SHIP-1 is a 145-kDa protein that becomes tyrosine phosphorylated after stimulation of cells of hemopoietic lineage, by a variety of cytokines as well as T and B cell Ag receptors, and the T cell costimulatory receptor CD28 (11, 12, 13). In addition to its catalytic inositol 5-phosphatase domain, SHIP-1 possesses several recognized motifs that can sustain protein-protein interactions with Grb-2 (8, 11, 14) and Shc (8, 15). SHIP-1 inhibits immune receptor activation in both mast cells and B cells by binding to the tyrosine-phosphorylated immunoreceptor tyrosine-based inhibitory motif of the inhibitory coreceptor FcγRIIB (16, 17). SHIP plays an important role as a negative regulator of cell activation in B lymphoid cells (18, 19, 20), myeloid cells (18, 19, 20), and mast cells (21). Although SHIP-deficient mice exhibit hyperresponsive B cells and elevated circulating Abs as well as symptoms of autoimmune disease (18, 19, 20), the loss of SHIP results in a much less severe T cell phenotype, with SHIP−/−Rag−/− mice reported as having normal TCR/CD28-driven T cell proliferation and IL-2 production (18). Indeed, several lines of evidence have suggested that the 3-phosphatase PTEN, rather than SHIP, is the key negative regulator of 3′-phosphorylated lipids in T cells (22, 23, 24). In addition, recent evidence has indicated that the PI3K effector PKB is constitutively phosphorylated and activated in the leukemic T cell line Jurkat. However, since this particular cell line is deficient in both PTEN and SHIP-1 expression at the protein level (25, 26), it is not clear whether lack of either or both lipid phosphatases contributes to the dysregulated 3′-phosphorylated PI lipids in these cells.

Given that SHIP-1 is tyrosine phosphorylated in response to TCR and CD28 ligation (13), it seems likely that it has some role to play in the regulation of signaling via these receptors. Therefore, we have examined whether the lack of SHIP and PTEN expression is peculiar to Jurkat cells or if it is shared by other leukemic T cell lines and PBLs. In addition, we have designed a membrane-localized constitutively active SHIP mutant which we have expressed in the Jurkat cell line using a tetracycline (Tet)-regulated expression system. We have used this system to verify that SHIP can contribute to degradation of PI(3, 4, 5)P3 in T cells, and thus, influence signaling away from PI(3, 4, 5)P3-dependent effectors toward effectors that are exclusively driven by PI(3, 4)P2.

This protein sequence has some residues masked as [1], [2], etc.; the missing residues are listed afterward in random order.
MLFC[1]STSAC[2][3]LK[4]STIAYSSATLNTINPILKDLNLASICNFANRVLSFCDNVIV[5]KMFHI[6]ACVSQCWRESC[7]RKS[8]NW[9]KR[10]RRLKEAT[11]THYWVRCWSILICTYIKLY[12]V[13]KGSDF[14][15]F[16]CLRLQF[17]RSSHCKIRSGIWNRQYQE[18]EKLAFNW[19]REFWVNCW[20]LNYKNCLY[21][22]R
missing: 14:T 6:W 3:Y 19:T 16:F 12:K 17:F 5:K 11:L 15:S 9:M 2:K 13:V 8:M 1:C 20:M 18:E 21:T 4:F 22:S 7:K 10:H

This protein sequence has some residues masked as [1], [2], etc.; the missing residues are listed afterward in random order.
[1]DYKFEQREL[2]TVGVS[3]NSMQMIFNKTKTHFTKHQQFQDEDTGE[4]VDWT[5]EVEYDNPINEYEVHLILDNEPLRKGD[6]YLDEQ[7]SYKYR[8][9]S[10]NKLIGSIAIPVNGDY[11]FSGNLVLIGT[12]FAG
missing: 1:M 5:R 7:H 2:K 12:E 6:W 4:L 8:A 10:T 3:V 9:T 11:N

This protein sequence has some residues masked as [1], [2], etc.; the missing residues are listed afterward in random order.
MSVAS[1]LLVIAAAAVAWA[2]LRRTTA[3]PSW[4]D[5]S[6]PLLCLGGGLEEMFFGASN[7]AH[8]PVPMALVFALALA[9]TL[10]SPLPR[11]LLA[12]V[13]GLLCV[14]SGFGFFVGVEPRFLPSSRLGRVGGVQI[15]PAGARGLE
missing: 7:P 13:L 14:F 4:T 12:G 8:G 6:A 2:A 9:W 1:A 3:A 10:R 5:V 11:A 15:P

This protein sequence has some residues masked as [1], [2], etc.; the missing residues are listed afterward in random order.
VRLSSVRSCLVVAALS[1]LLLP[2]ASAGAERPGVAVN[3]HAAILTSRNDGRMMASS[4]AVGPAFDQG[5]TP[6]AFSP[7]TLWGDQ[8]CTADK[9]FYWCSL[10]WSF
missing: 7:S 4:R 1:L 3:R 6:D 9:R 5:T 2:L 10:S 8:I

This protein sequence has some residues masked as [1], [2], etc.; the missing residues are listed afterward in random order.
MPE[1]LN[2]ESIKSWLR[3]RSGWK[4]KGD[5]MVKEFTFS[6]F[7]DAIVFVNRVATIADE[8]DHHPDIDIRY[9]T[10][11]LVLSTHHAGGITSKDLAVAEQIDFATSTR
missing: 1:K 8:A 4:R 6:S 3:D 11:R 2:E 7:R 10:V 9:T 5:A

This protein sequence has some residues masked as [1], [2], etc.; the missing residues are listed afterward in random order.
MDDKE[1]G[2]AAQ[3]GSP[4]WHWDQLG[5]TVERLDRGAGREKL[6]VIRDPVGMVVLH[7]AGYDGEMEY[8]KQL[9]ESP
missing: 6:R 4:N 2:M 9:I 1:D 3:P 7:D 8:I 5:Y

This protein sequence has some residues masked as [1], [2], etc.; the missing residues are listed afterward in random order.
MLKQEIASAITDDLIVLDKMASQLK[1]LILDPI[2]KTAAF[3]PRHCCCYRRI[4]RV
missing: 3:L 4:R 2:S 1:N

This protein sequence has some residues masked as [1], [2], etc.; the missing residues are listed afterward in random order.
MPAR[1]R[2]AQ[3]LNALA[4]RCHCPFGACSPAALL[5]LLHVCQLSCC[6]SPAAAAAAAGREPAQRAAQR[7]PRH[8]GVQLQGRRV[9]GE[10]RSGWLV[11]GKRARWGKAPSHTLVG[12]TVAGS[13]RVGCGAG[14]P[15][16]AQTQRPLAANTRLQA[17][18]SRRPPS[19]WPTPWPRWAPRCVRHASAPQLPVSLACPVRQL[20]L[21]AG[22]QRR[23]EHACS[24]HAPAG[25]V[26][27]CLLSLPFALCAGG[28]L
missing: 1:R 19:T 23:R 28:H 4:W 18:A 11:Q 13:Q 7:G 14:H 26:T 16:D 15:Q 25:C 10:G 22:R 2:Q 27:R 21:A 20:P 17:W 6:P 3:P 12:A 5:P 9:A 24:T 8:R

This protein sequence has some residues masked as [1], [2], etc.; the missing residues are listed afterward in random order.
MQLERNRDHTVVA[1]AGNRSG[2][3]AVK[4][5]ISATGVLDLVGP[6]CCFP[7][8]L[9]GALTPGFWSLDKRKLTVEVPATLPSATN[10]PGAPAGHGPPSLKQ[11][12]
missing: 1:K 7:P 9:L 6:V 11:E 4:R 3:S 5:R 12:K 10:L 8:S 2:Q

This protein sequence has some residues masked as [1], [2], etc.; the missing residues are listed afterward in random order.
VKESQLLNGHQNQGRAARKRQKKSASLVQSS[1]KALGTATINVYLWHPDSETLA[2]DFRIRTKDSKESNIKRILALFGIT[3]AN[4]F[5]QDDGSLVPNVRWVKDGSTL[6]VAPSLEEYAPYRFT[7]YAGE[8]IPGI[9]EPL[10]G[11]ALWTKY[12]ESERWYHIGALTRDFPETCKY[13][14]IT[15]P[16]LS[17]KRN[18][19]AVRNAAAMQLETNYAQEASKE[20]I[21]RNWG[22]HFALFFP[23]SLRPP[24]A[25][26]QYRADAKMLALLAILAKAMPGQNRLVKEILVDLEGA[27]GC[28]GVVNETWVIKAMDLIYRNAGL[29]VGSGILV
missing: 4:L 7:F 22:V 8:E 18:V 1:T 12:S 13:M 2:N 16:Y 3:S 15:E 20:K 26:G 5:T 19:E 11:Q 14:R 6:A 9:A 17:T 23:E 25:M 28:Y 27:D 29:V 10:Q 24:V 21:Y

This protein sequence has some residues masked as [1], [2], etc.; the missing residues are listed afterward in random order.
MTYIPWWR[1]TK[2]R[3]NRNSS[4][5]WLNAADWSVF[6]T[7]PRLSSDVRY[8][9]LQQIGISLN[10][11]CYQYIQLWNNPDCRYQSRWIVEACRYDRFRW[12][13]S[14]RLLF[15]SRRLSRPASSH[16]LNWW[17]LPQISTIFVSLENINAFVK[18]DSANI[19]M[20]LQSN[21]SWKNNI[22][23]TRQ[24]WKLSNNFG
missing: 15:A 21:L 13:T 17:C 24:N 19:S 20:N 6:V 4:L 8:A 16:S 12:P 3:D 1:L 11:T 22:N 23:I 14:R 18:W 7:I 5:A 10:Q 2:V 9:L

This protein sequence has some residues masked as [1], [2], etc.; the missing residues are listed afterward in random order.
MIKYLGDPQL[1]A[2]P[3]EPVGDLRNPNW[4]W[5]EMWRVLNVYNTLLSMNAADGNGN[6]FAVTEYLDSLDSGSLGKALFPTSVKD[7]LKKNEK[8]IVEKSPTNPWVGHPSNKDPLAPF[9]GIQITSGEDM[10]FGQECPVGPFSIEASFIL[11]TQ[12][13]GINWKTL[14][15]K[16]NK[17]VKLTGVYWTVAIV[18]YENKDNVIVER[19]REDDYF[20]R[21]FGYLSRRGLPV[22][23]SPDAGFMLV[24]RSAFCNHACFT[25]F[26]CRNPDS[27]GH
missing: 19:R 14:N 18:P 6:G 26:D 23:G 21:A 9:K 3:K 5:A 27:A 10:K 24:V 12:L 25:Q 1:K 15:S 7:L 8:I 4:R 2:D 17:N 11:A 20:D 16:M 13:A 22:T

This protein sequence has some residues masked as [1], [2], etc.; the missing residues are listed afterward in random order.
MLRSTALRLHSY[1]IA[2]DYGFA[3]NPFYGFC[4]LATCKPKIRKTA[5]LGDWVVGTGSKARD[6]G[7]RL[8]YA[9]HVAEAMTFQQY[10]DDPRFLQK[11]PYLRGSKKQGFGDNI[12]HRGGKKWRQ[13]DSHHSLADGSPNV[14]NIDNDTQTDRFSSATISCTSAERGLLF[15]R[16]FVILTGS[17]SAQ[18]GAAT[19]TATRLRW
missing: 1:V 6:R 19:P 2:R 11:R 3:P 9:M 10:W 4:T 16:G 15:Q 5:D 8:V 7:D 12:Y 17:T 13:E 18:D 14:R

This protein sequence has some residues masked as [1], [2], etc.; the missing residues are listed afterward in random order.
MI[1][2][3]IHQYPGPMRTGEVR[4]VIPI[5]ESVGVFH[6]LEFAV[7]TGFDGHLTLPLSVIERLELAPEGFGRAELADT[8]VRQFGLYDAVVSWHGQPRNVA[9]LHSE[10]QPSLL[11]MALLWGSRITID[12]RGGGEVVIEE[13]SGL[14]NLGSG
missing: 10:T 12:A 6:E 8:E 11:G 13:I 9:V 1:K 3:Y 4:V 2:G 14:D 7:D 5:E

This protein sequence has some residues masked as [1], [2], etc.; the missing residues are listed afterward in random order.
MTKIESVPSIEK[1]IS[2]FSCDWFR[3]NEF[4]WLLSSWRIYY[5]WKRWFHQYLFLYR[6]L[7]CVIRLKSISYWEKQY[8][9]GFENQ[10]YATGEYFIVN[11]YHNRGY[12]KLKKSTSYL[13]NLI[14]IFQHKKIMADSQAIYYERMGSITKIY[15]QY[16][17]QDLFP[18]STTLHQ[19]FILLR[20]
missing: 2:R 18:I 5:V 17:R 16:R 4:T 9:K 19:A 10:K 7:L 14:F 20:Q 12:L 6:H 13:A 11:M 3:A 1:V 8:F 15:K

CD28 mAb 9.3 was kindly provided by C. June (University of Pennsylvannia, Philadelphia, PA); anti-PTEN (A2B1, sc-7974, 1:2000), anti-SHIP (P1C1, sc-8425, 1:2000), anti-Src homology 2 domain containing protein tyrosine phosphatase (SHP-2) (C-18, sc-280, 1:2000), anti-glycogen synthase kinase 3 (R-20, sc-1846, 1:1000), and anti-PKB (D-17, sc-7126, 1:1000) Abs were purchased from Santa Cruz Biotechnology (Santa Cruz, CA). Anti-phospho-PKB (no. 9271, 1:1000) and anti-phospho-glycogen synthase kinase 3 (no. 9331, 1:1000) Abs were from Cell Signaling Technologies (Calne, U.K.). The rat CD2 mAb (OX34) was purified from hybridoma supernatants by standard protocols. Secondary Abs conjugated to HRP were from DAKO (Cambridge, U.K). The green fluorescent protein (GFP)-tagged PH domain of PKB and its nonlipid binding R25C mutated form were gifts from Dr. J. Downward (Cancer Research U.K., London, U.K.). The GFP-tagged C-terminal PH domain of TAPP-1 and its nonlipid binding R212L mutated form were gifts from Dr. D. Alessi (MRC Protein Phosphorylation Unit, Dundee, U.K.). LY294002 was purchased from Affiniti Biomol (Exeter, U.K.).

The human leukemic T cell lines Jurkat, CEM, MOLT-4, and HUT78 as well as the murine B cell lymphoma cell line A20 were cultured in humidified incubators at 37°C, 5% (v/v) CO2 in RPMI 1640 medium supplemented with 10% (v/v) FBS, 100 U/ml penicillin, and 100 μg/ml streptomycin (Invitrogen, Paisley, Scotland). Human PBLs were prepared from heparinized blood samples as described previously (27).